Consider what is right
Listened to the show Saturday and it was not bad. I did some baking – made a bunch of cookies and a strange coffeecake with chocolate in the middle I probably won’t make again – and contemplated spring and its temperament this year. I wonder sometimes if the weather and its patterns in our childhoods really wasn’t that much different from how it is now. Maybe memory casts a fantastical glow and sifts out the dull and ordinary. I remember winters as all about snow, lots of it, and springtime of length with flowers everywhere, and no crazy tornado-ish days til the three hot heat months of summer, and long autumns, golden and rich.
Which is pretty much how it is now. Maybe as adults we just focus on different things. Rain means different things to a child whose concerns aren’t drought but no sun in which to play, and I have to shovel that snow where children build castles with it. Perspective, maybe? So this first week of May brings temps in the 80s, threats of severe weather, and wind whistling at the window as I write. I’m a lover of storms, but the heat is another story.
I was talking with the cashier today at the grocery store, who said it’s funny how people always find complaint in the weather, and she’s right. Beautiful storms, but nasty heat. Decent winter, but not enough snow. Spring started late, ends too soon, and why can’t it be autumn all year?
Seems there’s endless opportunity for complaint, really, if we’re of that mind, if there’s a payoff in pointing out what isn’t right. Well. There’s a thought for the first of May: consider what is right, and focus on that. A pile of cow manure is packed with nutrients. And it’s warm. Imagine there’s appreciation for that somewhere. And for heat and storms ahead, well, we’ve a pile of board games we haven’t played in a while, and there’s butter brickle ice cream in the fridge. Meet you in the living room when the storm hits. I’ll bring the candles.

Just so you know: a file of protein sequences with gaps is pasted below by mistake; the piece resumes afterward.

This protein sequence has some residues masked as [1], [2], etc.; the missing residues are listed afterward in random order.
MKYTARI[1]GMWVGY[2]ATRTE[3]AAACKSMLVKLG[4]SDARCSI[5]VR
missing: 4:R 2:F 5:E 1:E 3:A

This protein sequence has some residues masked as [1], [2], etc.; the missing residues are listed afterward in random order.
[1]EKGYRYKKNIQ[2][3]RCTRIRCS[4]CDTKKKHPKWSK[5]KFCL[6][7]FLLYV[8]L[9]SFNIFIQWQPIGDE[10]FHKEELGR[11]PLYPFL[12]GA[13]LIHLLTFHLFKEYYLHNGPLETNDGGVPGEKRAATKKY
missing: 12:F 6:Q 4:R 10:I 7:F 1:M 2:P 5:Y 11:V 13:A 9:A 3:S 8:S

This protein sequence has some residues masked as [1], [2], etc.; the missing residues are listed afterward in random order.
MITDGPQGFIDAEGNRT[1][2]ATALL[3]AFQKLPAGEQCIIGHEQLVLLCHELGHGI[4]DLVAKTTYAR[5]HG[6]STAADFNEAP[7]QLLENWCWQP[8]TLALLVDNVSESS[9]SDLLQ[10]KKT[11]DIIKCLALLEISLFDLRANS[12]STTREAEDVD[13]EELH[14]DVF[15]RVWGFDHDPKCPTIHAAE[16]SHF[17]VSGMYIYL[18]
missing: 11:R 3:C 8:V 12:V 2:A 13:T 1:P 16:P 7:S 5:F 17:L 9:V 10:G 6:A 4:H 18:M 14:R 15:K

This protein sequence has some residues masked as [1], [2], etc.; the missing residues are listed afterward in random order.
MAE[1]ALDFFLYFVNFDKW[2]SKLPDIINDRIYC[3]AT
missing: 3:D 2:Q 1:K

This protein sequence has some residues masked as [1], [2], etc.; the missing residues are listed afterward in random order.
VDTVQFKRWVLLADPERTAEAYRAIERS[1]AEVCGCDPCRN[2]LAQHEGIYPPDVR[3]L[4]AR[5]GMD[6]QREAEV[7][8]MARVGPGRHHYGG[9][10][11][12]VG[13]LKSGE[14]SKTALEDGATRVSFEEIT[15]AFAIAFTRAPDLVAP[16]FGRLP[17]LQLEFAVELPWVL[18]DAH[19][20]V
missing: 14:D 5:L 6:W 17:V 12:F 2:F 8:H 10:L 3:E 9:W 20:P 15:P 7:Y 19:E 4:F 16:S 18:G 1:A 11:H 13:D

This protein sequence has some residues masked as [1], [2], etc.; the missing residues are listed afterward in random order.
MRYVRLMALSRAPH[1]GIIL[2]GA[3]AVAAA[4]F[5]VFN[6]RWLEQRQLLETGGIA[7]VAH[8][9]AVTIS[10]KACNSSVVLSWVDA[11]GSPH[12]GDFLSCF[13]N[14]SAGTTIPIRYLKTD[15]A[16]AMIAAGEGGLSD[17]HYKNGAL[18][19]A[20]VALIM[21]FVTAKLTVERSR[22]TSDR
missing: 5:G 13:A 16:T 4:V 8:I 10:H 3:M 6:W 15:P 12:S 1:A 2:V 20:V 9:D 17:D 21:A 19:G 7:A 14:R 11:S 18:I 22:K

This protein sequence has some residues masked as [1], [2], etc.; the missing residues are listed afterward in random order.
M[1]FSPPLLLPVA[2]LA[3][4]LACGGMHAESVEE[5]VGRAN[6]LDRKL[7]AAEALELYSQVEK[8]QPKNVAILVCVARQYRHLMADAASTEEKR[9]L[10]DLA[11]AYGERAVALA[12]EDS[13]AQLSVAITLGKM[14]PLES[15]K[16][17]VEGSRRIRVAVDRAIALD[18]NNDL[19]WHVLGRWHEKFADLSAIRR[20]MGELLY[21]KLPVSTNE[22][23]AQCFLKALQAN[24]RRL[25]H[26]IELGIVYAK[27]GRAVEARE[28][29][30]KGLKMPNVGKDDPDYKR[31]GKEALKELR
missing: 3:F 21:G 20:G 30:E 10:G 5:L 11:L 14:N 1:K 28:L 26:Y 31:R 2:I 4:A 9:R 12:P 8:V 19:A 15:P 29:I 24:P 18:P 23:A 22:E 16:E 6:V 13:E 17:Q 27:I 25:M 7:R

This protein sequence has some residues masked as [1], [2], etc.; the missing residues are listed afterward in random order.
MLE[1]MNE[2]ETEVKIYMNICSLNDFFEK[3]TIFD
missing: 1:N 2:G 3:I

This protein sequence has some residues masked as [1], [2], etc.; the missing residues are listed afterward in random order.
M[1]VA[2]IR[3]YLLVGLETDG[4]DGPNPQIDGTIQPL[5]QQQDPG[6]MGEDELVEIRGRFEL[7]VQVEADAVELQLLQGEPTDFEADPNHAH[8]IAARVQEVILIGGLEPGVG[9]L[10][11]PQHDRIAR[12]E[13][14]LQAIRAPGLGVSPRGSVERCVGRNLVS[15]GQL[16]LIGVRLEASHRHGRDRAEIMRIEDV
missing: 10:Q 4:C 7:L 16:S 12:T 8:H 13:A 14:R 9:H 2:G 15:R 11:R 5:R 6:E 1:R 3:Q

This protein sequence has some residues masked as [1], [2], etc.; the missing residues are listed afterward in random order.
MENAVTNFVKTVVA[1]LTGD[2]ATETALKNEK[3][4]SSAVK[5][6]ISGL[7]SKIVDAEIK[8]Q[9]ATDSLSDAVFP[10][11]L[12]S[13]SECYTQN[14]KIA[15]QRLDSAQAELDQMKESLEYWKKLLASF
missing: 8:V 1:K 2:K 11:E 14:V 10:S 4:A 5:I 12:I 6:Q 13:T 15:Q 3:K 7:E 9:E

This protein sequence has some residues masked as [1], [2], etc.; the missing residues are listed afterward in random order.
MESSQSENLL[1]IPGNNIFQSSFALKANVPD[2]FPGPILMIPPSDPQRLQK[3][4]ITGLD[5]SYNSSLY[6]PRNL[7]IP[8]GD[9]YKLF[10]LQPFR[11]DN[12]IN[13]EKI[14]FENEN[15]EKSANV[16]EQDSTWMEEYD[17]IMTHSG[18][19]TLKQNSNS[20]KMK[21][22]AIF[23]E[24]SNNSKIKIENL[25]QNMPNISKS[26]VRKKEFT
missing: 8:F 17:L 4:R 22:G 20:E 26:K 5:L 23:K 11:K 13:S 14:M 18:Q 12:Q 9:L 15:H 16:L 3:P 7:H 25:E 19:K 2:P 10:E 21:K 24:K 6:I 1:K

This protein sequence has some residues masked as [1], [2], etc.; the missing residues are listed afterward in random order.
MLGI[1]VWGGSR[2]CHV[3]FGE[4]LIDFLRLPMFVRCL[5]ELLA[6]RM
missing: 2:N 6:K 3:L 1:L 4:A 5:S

Here’s one that’ll take you back to picnic days, and grandma’s kitchen counter. It’s sweet and tangy all at once, and enough to keep you going til dinner.
Lemon Blueberry Yogurt Loaf
1 1/2 cups + 1 T all-purpose flour, divided
2 tsp baking powder
1/2 tsp salt
1 cup plain whole-milk yogurt
1 cup sugar
3 large eggs
2 tsp grated lemon zest (approximately 2 lemons)
1/2 tsp pure vanilla extract
1/2 cup vegetable oil
1 1/2 cups blueberries, fresh or frozen, thawed and rinsed
For the Lemon Syrup:
1/3 cup freshly squeezed lemon juice
1/3 cup sugar
For the Lemon Glaze:
1 cup confectioners’ sugar, sifted
2-3 T fresh lemon juice
Preheat the oven to 350 degrees F. Grease bottom and sides of one 9 x 5-inch loaf pan; dust with flour. In a medium bowl, sift together flour, baking powder and salt; set aside. In a large bowl, whisk together the yogurt, sugar, eggs, lemon zest, vanilla and oil. Gently whisk the dry ingredients into the wet ingredients. In a separate bowl, mix the blueberries with the remaining tablespoon of flour, and fold them very gently into the batter. Pour the batter into the prepared pan and bake 50 to 55 minutes, or until a toothpick inserted in the center of the loaf comes out clean. Let cool in the pan for 10 minutes before removing loaf to a wire rack on top of a baking sheet.
While the loaf is cooling, make the lemon syrup in a small saucepan over medium heat. Stir together the lemon juice and sugar until the sugar is completely dissolved. Once dissolved, continue to cook for 3 more minutes. Remove from the heat; set aside. Use a toothpick to poke holes in the tops and sides of the warm loaf. Brush the top and sides of the loaf with the lemon syrup. Let the syrup soak into the cake and brush again. Let the cake cool.
To make the lemon glaze, in a small bowl, whisk together the confectioners’ sugar and 2-3 T of lemon juice. The mixture should be thick but pourable. Add up to another tablespoon of lemon juice if the mixture is too stiff. Pour the lemon glaze over the top of each loaf and let it drip down the sides. Let the lemon glaze harden, about 15 minutes, before serving.
This makes 1 9×5 loaf. This recipe also makes about 12 standard muffins or 36 miniature muffins, baking time adjusted. Could also be doubled and baked in a well-greased and floured bundt pan, baking time adjusted.